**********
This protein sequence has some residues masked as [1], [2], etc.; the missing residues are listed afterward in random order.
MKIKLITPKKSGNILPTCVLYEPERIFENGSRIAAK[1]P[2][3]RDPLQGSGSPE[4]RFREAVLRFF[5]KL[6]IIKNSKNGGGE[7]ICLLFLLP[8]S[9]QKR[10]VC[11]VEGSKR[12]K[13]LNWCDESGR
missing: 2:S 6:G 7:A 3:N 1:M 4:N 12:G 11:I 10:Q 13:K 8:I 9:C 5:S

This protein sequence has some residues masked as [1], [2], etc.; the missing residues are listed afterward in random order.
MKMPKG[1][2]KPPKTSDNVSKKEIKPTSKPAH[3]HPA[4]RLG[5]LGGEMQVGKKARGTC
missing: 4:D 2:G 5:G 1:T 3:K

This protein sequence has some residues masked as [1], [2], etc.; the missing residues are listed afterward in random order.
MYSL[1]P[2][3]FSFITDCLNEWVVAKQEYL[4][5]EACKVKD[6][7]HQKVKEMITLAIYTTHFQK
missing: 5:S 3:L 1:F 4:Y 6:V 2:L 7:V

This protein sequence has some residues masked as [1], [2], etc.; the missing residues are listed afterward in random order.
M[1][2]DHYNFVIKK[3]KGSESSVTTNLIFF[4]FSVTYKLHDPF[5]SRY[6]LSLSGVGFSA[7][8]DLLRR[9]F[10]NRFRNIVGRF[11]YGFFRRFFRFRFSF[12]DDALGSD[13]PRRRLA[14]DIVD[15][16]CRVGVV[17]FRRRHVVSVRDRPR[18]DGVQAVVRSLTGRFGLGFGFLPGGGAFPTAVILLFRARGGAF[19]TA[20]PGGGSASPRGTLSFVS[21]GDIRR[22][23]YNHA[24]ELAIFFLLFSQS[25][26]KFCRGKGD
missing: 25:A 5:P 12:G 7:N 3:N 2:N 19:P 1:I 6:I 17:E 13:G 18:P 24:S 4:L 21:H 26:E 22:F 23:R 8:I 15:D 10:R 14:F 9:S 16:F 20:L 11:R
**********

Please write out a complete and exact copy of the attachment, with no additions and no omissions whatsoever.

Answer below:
This protein sequence has some residues masked as [1], [2], etc.; the missing residues are listed afterward in random order.
MKIKLITPKKSGNILPTCVLYEPERIFENGSRIAAK[1]P[2][3]RDPLQGSGSPE[4]RFREAVLRFF[5]KL[6]IIKNSKNGGGE[7]ICLLFLLP[8]S[9]QKR[10]VC[11]VEGSKR[12]K[13]LNWCDESGR
missing: 2:S 6:G 7:A 3:N 1:M 4:N 12:G 11:I 10:Q 13:K 8:I 9:C 5:S

This protein sequence has some residues masked as [1], [2], etc.; the missing residues are listed afterward in random order.
MKMPKG[1][2]KPPKTSDNVSKKEIKPTSKPAH[3]HPA[4]RLG[5]LGGEMQVGKKARGTC
missing: 4:D 2:G 5:G 1:T 3:K

This protein sequence has some residues masked as [1], [2], etc.; the missing residues are listed afterward in random order.
MYSL[1]P[2][3]FSFITDCLNEWVVAKQEYL[4][5]EACKVKD[6][7]HQKVKEMITLAIYTTHFQK
missing: 5:S 3:L 1:F 4:Y 6:V 2:L 7:V

This protein sequence has some residues masked as [1], [2], etc.; the missing residues are listed afterward in random order.
M[1][2]DHYNFVIKK[3]KGSESSVTTNLIFF[4]FSVTYKLHDPF[5]SRY[6]LSLSGVGFSA[7][8]DLLRR[9]F[10]NRFRNIVGRF[11]YGFFRRFFRFRFSF[12]DDALGSD[13]PRRRLA[14]DIVD[15][16]CRVGVV[17]FRRRHVVSVRDRPR[18]DGVQAVVRSLTGRFGLGFGFLPGGGAFPTAVILLFRARGGAF[19]TA[20]PGGGSASPRGTLSFVS[21]GDIRR[22][23]YNHA[24]ELAIFFLLFSQS[25][26]KFCRGKGD
missing: 25:A 5:P 12:G 7:N 3:N 2:N 19:P 1:I 6:I 17:E 13:G 18:P 24:S 4:L 21:H 26:E 22:F 23:R 8:I 15:D 10:R 14:F 9:S 16:F 20:L 11:R